On Christmas Eve, the Germans put up small Christmas trees on the walls of their trenches, lit with candles.
Once darkness had fallen on Christmas Eve, the singing began. At first each side sang their own patriotic songs, trying to drown out the other side with loud singing. Then a group of Germans sang “It’s a Long Way to Tipperary” which was practically a national anthem for the Allies.

“Just a line from the trenches on Christmas Eve,” wrote Major Arthur Bates from the London Rifle Brigade in a pencil scrawl to his wife. “A topping night with not much firing going on & both sides singing – it will be interesting to see what happens tomorrow. My orders to the company are not to start firing unless the Germans do.”

In another area, The Germans sang ‘Stille Nacht’. The London Rifles replied with ‘The First Noel’. The Germans clapped. When the British started ‘O Come All Ye Faithful’, the German side joined in with the Latin words ‘Adeste Fideles’.

At 5am Christmas morning, a rumor started circulating that some of the allies were in No Man’s Land speaking with the Germans.  “Impossible, whose leg are you pulling?” said Edward Roe. “If you don’t believe me, go and see for yourself.” “And there they were, sure enough,” wrote Roe later. “British and German warriors in No Man’s Land, talking to each other and exchanging souvenirs. There is a Christ after all.”

Each side took the opportunity to bury their dead, some of whom had been inaccessible since October. They met in the middle and agreed to terms of an unofficial truce, which included things like:

  • Any action taken by the Artillery of either Army did not break our truce as we had no control over Artillery
  • If either side received an order to fire, they would fire the first three rounds high in the air so as to give the other side time to get under cover.
  • If either side fired a shot with intent to kill, the truce was declared off.

Up and down this section of the Western Front, similar scenes played out. One British soldier helped a German who had lived in England before the war write a postcard to his girlfriend.

A British soldier named Esslemont Adams went across No Man’s Land with the intent of arranging a burial service. As he started to cross, a rabbit ran across No Man’s Land and soldiers from both side chased it. “The Germans caught it, and Adams agreed to a joint funeral service which opened with Psalm 23 – “though I walk through the valley of the shadow of death, I will fear no evil” – and a joint prayer. After the service, a German colonel took out his cigar case and offered him one. It was an awkward moment for Adams, who was a Presbyterian and didn’t approve of smoking. “May I be allowed not to smoke but to keep this as a souvenir of Christmas here and of meeting you on Christmas Day?” he asked. “Oh yes,” said the German, with a laugh. “But can you give me a souvenir?” Adams took off his cap, dug into the lining to find the copy of the Soldier’s Prayer he always carried (“ Oh God, wash me from all my sins in my Saviour’s Blood, and I shall be whiter than snow”). The colonel put it in his own hat. “I value this because I believe what it says, ” he said. “And when the war is over, I shall take it out and give it as a keepsake to my youngest child.”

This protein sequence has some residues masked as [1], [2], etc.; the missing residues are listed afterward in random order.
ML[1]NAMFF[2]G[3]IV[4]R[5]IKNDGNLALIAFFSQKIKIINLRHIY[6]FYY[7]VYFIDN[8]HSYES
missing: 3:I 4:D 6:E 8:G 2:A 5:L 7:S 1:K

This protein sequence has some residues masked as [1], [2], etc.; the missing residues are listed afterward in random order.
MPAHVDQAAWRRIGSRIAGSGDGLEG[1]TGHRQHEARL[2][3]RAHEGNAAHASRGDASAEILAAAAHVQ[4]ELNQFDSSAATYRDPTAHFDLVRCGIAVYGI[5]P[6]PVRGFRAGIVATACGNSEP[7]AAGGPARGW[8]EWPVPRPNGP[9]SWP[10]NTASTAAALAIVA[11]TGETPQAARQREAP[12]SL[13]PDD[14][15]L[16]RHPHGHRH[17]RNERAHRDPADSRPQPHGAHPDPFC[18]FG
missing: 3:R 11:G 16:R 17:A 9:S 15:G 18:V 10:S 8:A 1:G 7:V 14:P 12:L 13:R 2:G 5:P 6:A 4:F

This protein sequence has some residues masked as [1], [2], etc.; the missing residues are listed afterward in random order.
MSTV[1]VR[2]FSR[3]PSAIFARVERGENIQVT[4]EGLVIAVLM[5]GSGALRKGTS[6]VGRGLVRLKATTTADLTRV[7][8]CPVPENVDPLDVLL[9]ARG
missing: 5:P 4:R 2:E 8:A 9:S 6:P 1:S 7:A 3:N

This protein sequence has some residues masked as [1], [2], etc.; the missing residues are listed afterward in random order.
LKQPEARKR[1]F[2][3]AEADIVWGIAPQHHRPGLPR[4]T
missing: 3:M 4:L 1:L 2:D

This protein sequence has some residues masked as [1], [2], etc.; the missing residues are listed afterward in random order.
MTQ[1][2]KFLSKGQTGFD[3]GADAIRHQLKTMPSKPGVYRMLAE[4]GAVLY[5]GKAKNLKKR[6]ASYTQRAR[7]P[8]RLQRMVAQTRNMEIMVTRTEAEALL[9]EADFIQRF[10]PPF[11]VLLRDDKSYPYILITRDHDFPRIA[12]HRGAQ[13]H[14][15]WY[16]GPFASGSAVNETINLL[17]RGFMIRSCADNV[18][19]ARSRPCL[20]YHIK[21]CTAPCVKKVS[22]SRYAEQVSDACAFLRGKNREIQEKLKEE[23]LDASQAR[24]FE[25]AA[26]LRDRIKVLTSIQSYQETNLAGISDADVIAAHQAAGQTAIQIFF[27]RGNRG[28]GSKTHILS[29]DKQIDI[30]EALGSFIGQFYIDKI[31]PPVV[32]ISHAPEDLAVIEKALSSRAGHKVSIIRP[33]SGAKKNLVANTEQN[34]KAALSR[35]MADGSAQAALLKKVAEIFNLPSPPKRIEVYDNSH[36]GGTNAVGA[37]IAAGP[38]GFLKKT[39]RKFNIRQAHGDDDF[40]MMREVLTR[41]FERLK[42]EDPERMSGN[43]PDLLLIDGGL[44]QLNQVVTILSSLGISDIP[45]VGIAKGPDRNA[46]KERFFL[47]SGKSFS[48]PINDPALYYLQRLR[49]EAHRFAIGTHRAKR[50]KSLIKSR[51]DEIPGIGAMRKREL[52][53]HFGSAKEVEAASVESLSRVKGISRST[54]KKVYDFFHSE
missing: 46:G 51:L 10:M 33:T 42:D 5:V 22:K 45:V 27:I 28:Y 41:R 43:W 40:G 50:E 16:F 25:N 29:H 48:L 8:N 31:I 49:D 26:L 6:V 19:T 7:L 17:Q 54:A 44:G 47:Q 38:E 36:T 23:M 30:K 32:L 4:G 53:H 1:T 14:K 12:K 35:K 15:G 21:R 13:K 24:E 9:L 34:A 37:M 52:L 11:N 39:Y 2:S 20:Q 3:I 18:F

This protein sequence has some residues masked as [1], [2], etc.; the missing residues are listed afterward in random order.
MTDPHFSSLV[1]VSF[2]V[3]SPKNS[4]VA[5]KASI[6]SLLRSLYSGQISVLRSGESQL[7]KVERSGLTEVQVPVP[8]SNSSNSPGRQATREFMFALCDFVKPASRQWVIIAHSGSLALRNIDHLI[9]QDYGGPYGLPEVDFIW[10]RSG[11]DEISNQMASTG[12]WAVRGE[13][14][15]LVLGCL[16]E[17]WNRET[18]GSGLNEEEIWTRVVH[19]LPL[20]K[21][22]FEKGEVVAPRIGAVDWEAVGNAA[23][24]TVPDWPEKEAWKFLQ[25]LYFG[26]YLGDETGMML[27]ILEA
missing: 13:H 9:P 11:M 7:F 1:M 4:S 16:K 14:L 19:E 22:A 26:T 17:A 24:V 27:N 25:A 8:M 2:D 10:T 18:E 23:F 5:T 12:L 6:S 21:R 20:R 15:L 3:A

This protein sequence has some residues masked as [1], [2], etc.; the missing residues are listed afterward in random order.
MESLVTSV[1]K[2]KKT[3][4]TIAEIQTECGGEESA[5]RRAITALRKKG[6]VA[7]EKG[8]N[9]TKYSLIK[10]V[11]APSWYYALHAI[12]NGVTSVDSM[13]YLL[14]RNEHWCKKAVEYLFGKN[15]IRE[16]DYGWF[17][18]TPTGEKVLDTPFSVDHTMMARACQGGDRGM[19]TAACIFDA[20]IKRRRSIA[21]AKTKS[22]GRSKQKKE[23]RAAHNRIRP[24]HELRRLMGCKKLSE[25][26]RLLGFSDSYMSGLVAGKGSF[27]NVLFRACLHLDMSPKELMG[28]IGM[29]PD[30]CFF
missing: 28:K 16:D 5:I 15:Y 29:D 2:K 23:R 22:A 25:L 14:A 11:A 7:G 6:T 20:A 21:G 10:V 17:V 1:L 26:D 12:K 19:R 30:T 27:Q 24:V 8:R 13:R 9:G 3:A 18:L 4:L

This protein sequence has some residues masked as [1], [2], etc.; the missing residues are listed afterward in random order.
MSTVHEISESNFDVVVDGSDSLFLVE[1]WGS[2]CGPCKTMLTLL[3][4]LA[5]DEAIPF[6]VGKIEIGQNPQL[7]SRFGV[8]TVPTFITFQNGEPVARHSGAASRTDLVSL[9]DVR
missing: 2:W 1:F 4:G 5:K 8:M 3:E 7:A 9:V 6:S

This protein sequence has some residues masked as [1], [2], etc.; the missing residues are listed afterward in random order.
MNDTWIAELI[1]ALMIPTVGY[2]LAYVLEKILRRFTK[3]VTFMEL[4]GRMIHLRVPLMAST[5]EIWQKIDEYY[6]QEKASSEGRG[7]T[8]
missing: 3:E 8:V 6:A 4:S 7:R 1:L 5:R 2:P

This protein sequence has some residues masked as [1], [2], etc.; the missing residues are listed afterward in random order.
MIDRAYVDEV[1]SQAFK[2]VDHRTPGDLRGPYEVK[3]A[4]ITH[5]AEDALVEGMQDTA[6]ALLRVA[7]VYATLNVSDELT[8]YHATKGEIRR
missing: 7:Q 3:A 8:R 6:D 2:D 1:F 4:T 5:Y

Men exchanged gifts. They played football, in some areas with a real ball and in others with whatever they could find. One man ran into a German who had been his barber in England and got a haircut from the enemy in No Man’s Land.

This is Private Ernie Williams of the Cheshire Regiment: “A ball appeared from somewhere, I don’t know where, but it came from their side … They made up some goals and one fellow went in goal and then it was just a general kickabout. I should think there were a couple of hundred taking part. I had a go at the ball. I was pretty good then, at 19, everybody seemed to be enjoying themselves. There was no sort of ill-will between us … There was no referee, no score, no tally at all.”

In another area a soldier recorded: “A German looked over the trench – no shots – our men did the same, and then a few of our men went out and brought the dead in (69) and buried them and the next thing happened a football kicked out of our trenches and Germans and English played football. Night came and still no shots.”

“It was a peculiar mixture of dreamlike exhilaration and celebration. “In the afternoon, I went out and had a chat with ‘our friends the enemy’, ” wrote Sergeant Bernard Brookes of the Queen’s Westminster Rifles in the Frelinghien-Houplines sector.
“Even as I write (dusk),” wrote Sergeant Bob Lobell, “I can scarcely credit what I have seen and done. It has been a wonderful day.”

One soldier summed it up in a letter home: “So there you are; all this talk of hate, all this firing at each other that has raged since the beginning of the war quelled and stayed by the magic of Christmas. Indeed one German said ‘But you are of the same religion as us and today is the day of peace!’ It is really a great triumph for the church. It is a great hope for future peace when two great nations hating each other as foes have seldom hated, one side vowing eternal hate and vengeance and setting their venom to music, should on Christmas day and for all that the word implies, lay down their arms, exchange smokes and wish each other happiness.” –

And in despair I bowed my head;
“There is no peace on earth,” I said;
“For hate is strong,
And mocks the song
Of peace on earth, good-will to men!”

Then pealed the bells more loud and deep:
“God is not dead, nor doth He sleep;
The Wrong shall fail,
The Right prevail,
With peace on earth, good-will to men.” – Henry Wadsworth Longfellow

All quotes are from Boyle, David: Peace on Earth: The Christmas Truce of 1914 and